Funeral Services were held yesterday for Thomas C. Henning, 81, retired Tonica farmer and former Putnam County resident, who died early Monday, August 19, 1940 at the St. Margarette hospital, where he had been a patient for a week. He had been in failing health for a year. Reverend T.R. Edgerton, chaplain of the Edwin Hines Veteran's hospital, formerly of Tonica officiated. Burial was in Hope Cemetery in Lostant. A son of John and Jane Henning, pioneet settlers of the Tonica community, he was born on a farm near there in April 1859. The family later moved to Putnam County near Mt. Pallatine. In January 1886, he married Sara Margarette Graham who preceded him in death in 1935. While living in Putnam county, Mr. Henning had served as road commisioner, having also held that position in Eden Township in LaSalle County. He was a member and active worker in the Tonica Congregational Church. One son, O.G. Henning survives with one grandson. He also leaves 5 sisters and three brothers, Mrs. Sadie Coulter, Long Beach, California; Mrs. Josephine Taylor, Hennepin, Mrs. Grace Pletsch, McNabb; Mrs. Phebe Naumann and Mrs. Margarette Graham, Tonica; John of Hennepin, Elisha of Florid, and Bert of Dixon.

George William Hetrick

Taken From the Henry Republican, Henry, IL

Florid, August 19, 1926

Florid Man Dies From Exposure in Peoria Hospital

George William Hetrick passed away at a Peoria hospital, August 9th, as the result of exposure that he suffered when he escaped from the Bartonville sanitarium the last week in July and was found ten days later in a weakened, starved condition, almost dead. He was taken directly to Bartonville and from there transferred to Peoria where he died last Monday at the age of 73 years. George Hetrick, who lived in Putnam county all of his life, was born near Florid on September 28, 1852. He was married twice; his first wife, Miss Hannah Coleman, to which union there were born nine children, six of whom are still living and three years after her death in 1897, he married Miss Elizabeth Foley of New Jersey, who with four sons and two daughters, survive him. Mr. Hetrick has seventeen grandchildren and one great grandson. All of the children except Clyde, who lives in New Jersey, were able to attend the funeral that was held at the Florid church, Rev. Henry Ebert of Granville in charge. The pallbearers were all Woodman of which lodge he had been a member for 35 years. They were Jess Gall, Will Munnis, Henry Alleman, Adam Deininger, Wesley Kinney and S. P.. Clemens.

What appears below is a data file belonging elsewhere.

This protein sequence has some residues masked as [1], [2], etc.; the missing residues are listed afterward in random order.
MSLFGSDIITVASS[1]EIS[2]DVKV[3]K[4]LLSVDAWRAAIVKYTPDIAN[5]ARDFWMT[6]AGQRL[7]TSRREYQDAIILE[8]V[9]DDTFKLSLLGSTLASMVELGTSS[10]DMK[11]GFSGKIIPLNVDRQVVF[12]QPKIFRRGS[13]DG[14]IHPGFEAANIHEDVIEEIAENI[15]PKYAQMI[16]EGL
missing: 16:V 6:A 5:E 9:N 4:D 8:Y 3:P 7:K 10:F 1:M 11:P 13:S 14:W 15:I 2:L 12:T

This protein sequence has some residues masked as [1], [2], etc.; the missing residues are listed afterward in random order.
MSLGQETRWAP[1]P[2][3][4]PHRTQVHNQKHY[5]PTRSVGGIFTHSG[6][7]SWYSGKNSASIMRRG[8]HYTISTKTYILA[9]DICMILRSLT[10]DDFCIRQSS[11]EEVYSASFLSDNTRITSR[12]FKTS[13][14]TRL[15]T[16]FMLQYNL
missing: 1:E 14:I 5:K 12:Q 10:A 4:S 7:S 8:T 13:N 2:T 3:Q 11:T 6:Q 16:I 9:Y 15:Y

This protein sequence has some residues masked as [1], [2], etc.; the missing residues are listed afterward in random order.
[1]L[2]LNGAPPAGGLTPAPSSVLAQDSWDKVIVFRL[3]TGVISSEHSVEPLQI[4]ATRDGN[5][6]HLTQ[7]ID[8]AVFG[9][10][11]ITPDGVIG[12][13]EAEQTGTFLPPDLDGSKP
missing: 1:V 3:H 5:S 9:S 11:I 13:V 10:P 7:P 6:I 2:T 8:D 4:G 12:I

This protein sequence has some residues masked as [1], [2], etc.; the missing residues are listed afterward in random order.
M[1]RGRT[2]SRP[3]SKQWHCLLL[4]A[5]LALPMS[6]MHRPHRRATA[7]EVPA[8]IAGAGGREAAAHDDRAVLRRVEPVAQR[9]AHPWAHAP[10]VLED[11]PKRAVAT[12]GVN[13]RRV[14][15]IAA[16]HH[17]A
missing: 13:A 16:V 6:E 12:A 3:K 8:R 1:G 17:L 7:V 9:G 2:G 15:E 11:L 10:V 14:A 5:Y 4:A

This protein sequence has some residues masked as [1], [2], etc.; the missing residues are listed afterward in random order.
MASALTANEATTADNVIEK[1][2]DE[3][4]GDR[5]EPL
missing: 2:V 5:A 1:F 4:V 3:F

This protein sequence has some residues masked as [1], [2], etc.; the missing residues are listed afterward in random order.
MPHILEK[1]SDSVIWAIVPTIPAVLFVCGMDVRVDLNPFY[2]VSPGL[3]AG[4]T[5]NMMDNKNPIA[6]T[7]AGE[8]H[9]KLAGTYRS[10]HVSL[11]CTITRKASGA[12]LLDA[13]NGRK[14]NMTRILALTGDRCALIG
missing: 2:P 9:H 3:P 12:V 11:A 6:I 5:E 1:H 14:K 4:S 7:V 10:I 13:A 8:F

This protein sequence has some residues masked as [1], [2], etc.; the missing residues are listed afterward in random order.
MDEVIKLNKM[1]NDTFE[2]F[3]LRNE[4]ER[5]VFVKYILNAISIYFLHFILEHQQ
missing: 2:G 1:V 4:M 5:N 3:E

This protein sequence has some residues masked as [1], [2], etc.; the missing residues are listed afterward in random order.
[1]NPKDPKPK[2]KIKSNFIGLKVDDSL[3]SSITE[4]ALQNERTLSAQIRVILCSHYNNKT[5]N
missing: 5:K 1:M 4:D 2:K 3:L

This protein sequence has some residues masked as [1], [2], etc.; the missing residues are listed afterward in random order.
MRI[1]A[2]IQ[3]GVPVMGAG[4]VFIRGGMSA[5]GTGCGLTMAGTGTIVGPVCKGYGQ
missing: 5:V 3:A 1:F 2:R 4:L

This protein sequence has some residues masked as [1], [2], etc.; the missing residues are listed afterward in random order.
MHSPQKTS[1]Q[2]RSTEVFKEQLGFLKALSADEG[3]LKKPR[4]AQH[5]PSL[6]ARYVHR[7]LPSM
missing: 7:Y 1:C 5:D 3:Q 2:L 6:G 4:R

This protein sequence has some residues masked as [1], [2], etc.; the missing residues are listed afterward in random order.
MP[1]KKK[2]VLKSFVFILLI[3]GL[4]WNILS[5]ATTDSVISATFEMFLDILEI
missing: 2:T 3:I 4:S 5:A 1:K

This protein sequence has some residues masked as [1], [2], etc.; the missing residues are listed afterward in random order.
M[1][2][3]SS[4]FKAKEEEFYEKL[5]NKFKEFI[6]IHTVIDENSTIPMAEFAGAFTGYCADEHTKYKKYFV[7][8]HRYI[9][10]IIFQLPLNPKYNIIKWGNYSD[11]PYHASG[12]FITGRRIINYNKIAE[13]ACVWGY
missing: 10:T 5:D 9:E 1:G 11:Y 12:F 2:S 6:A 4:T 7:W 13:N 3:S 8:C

Mrs. George Hetrick

Putnam Record
May 6, 1897
A sudden fatal accident occurred in our town a few days ago. The details as near as we can learn are as follows. Mrs. George Hetrick while engaged in burning some brush in the back part of their lot, her clothing caught fire in some way and before assistance could be procured and the fire extinguished, she was so badly burned that she died from the effects on Saturday evening, May 1. She leaves a bereaved husband and seven children to mourn her loss.

Harley I. Hetrick

October 20, 1898

After months of patient suffering, HARLEY I. HETRICK died Friday morning, October 14, at 10:00 o'clock. He was a little over 18 years old.

Thomas A. Hetrick

April 26, 1900

Last week we gave as a rumor that the body of T.A. Hetrick would be brought back here for burial, but were unable to state when the body would arrive or when the funeral would take place. The body arrived at Spring Valley last Friday and the interment took place at Florid Saturday morning. Mr. Hetrick died Monday, April 2, at his home in Colorado Springs, Col., and the body was embalmed and kept until a brother, Walter, who lives in Nebraska, could take charge of it. He accompanied the body to Lincoln, Neb., and from there expressed it thru. Funeral services were held at the home before the body was shipped.